Co-localisation of markers for glycinergic and GABAergic neurones in rat nucleus of the solitary tract: Implications for co-transmission

Research output: Contribution to journalArticlepeer-review

Original languageEnglish
Pages (from-to)160-176
Number of pages17
JournalJournal of Chemical Neuroanatomy
Volume40
Issue number2
Early online date29 Apr 2010
DOIs
Publication statusPublished - Oct 2010
Externally publishedYes
Immunoreactive structures visualised with antibodies to glycine were prominent in areas of the nucleus of the solitary tract (NTS) surrounding the tractus solitarius, but scarcer in medial and ventral areas of the nucleus. This contrasted with a higher density, more homogenous distribution of structures labelled for γ-aminobutyric acid (GABA). Immunolabelling of adjacent semi-thin sections nonetheless indicated a close correspondence between cells and puncta labelled by glycine and GABA antisera in certain NTS areas. With post-embedding electron microscopic immunolabelling, synaptic terminals with high, presumed transmitter levels of glycine were discriminated from terminals containing low, metabolic levels by quantitative analysis of gold particle labelling densities. In a random sample of terminals, 28.5% qualified on this basis as glycinergic (compared to 44.4% GABAergic); these glycinergic terminals targeted mainly dendritic structures and contained pleomorphic vesicles and symmetrical synapses. Serial section analysis revealed few terminals (5.2%) immunoreactive for glycine alone, with 82% of glycinergic terminals also containing high levels of GABA immunoreactivity. No evidence for co-localisation of glycine and glutamate was found. Light, confocal and electron microscopic labelling with antibodies to proteins specific for glycine and GABA synthesis, release and uptake confirmed that glycinergic terminals also containing GABA are found predominantly in more lateral areas of NTS, despite glycine receptors and the 'glial' glycine transporter (GLYT1) being expressed throughout all areas of the nucleus. The data suggest that synaptic terminals in certain functionally distinct areas of NTS co-release both inhibitory amino acids, which may account for the previously reported differential inhibitory effects of glycine and GABA on NTS neurones.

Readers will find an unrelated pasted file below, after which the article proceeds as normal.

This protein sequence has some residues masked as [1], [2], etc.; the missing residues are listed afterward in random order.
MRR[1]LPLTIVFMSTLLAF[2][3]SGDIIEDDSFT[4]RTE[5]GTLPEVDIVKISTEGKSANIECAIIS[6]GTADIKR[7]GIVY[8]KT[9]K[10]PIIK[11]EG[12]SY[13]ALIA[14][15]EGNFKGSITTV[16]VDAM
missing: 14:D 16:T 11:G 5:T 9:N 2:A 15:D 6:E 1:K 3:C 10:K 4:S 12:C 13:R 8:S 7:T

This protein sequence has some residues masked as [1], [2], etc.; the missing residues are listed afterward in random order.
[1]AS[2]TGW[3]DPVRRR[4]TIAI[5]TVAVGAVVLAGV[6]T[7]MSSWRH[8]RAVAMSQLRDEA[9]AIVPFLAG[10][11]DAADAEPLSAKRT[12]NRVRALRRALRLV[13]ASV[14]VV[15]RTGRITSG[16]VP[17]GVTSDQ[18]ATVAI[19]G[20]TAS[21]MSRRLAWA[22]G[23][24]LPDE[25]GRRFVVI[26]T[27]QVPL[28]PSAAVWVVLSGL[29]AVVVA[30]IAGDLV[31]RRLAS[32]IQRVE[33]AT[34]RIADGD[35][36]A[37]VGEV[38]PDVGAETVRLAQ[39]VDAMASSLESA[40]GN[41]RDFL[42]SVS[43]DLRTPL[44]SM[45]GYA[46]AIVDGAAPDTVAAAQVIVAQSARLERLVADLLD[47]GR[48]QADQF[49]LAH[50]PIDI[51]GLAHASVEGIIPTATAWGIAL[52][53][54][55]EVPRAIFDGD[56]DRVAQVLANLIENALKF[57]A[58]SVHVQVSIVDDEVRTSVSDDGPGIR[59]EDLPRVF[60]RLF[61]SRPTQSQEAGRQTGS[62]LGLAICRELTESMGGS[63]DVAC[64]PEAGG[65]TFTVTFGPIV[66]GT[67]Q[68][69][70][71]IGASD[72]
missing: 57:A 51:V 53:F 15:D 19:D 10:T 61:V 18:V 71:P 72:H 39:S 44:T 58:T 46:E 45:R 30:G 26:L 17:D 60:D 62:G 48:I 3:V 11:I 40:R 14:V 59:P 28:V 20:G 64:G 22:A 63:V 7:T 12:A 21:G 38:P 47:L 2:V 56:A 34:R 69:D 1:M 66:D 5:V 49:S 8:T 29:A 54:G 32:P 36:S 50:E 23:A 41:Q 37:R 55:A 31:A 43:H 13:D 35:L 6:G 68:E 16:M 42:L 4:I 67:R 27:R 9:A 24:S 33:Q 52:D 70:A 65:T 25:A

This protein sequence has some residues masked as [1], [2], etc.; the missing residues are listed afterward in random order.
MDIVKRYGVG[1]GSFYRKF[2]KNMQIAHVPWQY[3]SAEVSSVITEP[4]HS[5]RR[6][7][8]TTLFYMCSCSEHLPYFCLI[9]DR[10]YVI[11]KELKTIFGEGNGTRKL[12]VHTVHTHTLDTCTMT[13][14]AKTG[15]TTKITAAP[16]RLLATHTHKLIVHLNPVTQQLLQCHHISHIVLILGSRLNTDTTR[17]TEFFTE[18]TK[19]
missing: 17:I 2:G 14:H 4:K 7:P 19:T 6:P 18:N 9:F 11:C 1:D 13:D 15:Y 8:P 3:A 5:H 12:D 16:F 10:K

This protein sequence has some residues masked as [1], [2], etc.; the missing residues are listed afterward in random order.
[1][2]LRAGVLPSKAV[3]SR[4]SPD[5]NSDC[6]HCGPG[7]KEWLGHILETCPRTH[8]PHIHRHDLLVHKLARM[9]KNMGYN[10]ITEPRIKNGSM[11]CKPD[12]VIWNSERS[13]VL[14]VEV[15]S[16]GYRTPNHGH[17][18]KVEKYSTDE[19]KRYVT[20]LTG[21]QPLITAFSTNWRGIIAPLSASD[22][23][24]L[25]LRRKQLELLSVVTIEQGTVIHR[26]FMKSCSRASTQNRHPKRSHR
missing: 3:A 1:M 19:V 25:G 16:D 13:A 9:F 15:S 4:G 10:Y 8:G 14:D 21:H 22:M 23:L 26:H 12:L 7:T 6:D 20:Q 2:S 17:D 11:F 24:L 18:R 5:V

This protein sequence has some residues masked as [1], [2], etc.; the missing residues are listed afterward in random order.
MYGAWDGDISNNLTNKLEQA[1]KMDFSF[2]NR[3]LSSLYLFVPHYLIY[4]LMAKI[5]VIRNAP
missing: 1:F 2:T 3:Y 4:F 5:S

Research areas

  • Amino acid, GABA, Glycine, Medulla oblongata, Receptor, Synaptic terminal, Transporter

External organisations

  • University of Leeds
  • University of Queensland

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